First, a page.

How Governments Mining Bitcoin Could De-Risk Cryptocurrency

There’s seemingly a constant conversation, particularly with those involved in legacy financial institutions, about how cryptocurrency can be – to a certain degree – “de-risked.” Can government mining, or merely taxation structure, address this?

While many traditional financial players that are not crypto-first, but are crypto-adjacent (take Visa as a prime example) are relying on the use of stablecoins like USDC as their main pillar of transactions, there are other conversations happening about how crypto risk can be managed.

Government bodies are always looking to get a piece of the pie; a large pitch of the state-by-state legalization of marijuana or sports gambling throughout the U.S. was the substantial tax revenue that states wouldn’t be seeing otherwise. In fact, just last month the Wall Street Journal published a piece outlining how governments across the globe are getting more involved in mining royalties and taxation, including a new silver and gold tax for mines in Nevada that went into effect last month. Taxation is the root of the domestic discussion around crypto for U.S. policy as we speak.

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Government Mining: Is It Feasible?

Feasibility is of course, the first question to come to mind. Would governmental bodies have the capacity and know-how to truly execute crypto mining? The red tape is flowing.

However, some argue that in fact, Bitcoin (and broader crypto) mining is becoming more and more adjacent to the likes of utilities and traditional mineral mining. Independent investment writer Natasha Che argued that indeed, crypto mining could be “the easiest way to de-risk Bitcoin.” Che makes some apt comparisons between the industries at that, noting that all of the aforementioned categories:

  • need heavy capex investments
  • have large economies of scale
  • and have strategic geographic importance

Che goes on to show that Bitcoin mining and gold mining actually have very similar geographical distributions. Furthermore, state involvement actually ends up getting deeper than sheer taxation. Che notes that because governments often own underlying natural resources and land, government bodies can directly control substantial portions of mineral mining resources.

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The same applies for utilities like gas, water, and electric as well. For many regions across the globe, there are more publicly-owned utilities than privately-owned ones, Che shows.

The final point Che presents is that arguably the most intensive resource needed to mine Bitcoin, or any crypto really, is capital. “From both revenue and public-good motives, there are strong reasons for governments to get into the game, by either increasing taxes and royalties on miners, or by owning mining facilities directly,” says Che.

Feasibility aside, the biggest pushback here from long-time crypto advocates has been that this arguably runs against Bitcoin’s very decentralized nature. However, with increased exposure and adoption over time, some degree of the discussion here is inevitable.

As the old adage goes, “life, death and taxes.”

Bitcoin and crypto taxation has been a focal point in domestic legislative discussions in the United States recently.  | Source: BTC-USD on

Related Reading | Bitcoin Accumulation Pattern Shows Rally Might Only Be In Its Early Stages

Government Shifts: Looking Forward

At the core of the broader mining and geographic discussion is of course, the long-time dependence of miners existing across China. However, the tides seem to be turning given China’s policy shifts towards mining, as our team covered just last week. Before China’s substantial crackdown, however, the share of miners throughout the country was already on the decline.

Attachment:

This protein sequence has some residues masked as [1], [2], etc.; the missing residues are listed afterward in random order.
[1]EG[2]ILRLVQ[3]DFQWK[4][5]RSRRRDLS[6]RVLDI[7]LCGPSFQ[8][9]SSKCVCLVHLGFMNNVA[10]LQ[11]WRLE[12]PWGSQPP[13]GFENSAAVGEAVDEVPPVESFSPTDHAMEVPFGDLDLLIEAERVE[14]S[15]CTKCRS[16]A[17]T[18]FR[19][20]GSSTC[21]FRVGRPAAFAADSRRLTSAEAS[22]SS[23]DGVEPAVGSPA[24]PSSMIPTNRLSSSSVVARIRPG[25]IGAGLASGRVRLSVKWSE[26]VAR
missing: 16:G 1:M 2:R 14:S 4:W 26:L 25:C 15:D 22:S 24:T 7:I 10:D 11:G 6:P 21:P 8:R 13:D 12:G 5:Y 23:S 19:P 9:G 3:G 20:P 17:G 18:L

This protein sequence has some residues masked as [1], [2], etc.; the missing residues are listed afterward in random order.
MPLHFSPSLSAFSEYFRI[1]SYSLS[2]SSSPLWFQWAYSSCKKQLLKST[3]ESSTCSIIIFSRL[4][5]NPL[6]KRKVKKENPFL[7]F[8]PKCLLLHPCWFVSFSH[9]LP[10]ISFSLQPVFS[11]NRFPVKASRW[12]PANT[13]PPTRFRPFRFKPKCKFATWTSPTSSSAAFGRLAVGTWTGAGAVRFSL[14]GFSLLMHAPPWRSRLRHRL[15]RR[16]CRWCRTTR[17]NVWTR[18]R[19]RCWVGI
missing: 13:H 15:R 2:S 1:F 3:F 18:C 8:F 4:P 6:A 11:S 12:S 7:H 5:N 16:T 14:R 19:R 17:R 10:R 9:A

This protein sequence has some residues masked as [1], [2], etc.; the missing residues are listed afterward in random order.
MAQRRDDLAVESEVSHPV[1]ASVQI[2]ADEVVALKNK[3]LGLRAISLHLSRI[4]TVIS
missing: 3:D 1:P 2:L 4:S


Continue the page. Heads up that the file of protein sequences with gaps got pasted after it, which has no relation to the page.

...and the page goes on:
Shouldn’t governments be looking to take advantage of what is seemingly an open door for a strong geographic distribution of crypto miners? Despite no substantial discussions domestically about crypto mining on a government level, there has been an increase in U.S. miners during the departure of miners from China. Arcane Research found that from September 2020 to April 2021, U.S. Bitcoin hashrate increased roughly four-fold, from 4.1% to 16.8%.

Many would argue that government involvement in mining could allow for better usage of clear energy to mine, better processes and opportunities, and more – at the expense of taxation to government bodies. 

Despite the apparent radio silence from most federal and state legislatures, government controlled funds could be holding an open door to crypto: earlier last month, our team also wrote about the New Jersey Pension Fund investing in two Bitcoin mining behemoths – Riot Blockchain and Marathon Digital Holdings. Furthermore, Wyoming state representatives have been vocal about being as crypto-friendly as possible. State senator Cynthia Lummis has been one of the loudest pro-crypto political figures recently, tweeting last month that “if you are in the #bitcoin mining space, please reach out. We WANT you in Wyoming.”

Of course, we can’t forget about the tech and crypto hub that is constantly in the conversation too – Miami, FL.

Could state-managed pension funds in the U.S., and broader political advocates, be the first entry for more formal governmental integration with crypto mining? Possibly, but we’ll need to hold our horses until at least more mainstream crypto ETFs find their way to mainstream markets (which are currently in the works).

Even then, we’ll likely still have more miles to cover down this path. Arguably the biggest question mark around it all? How does this impact risk levels compare to past and present days? There’s no hard and fast answers here, though many believe that with increased acceptance, institutional buy-in, and a splash of governmental regulation, mainstream cryptos will likely see more “de-risking” as reliability on them increases.

Related Reading | A Generational Bitcoin Buy Signal Is Almost Back

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“The Death Of China’s Bitcoin Mining Industry,” 7 Takeaways From The Article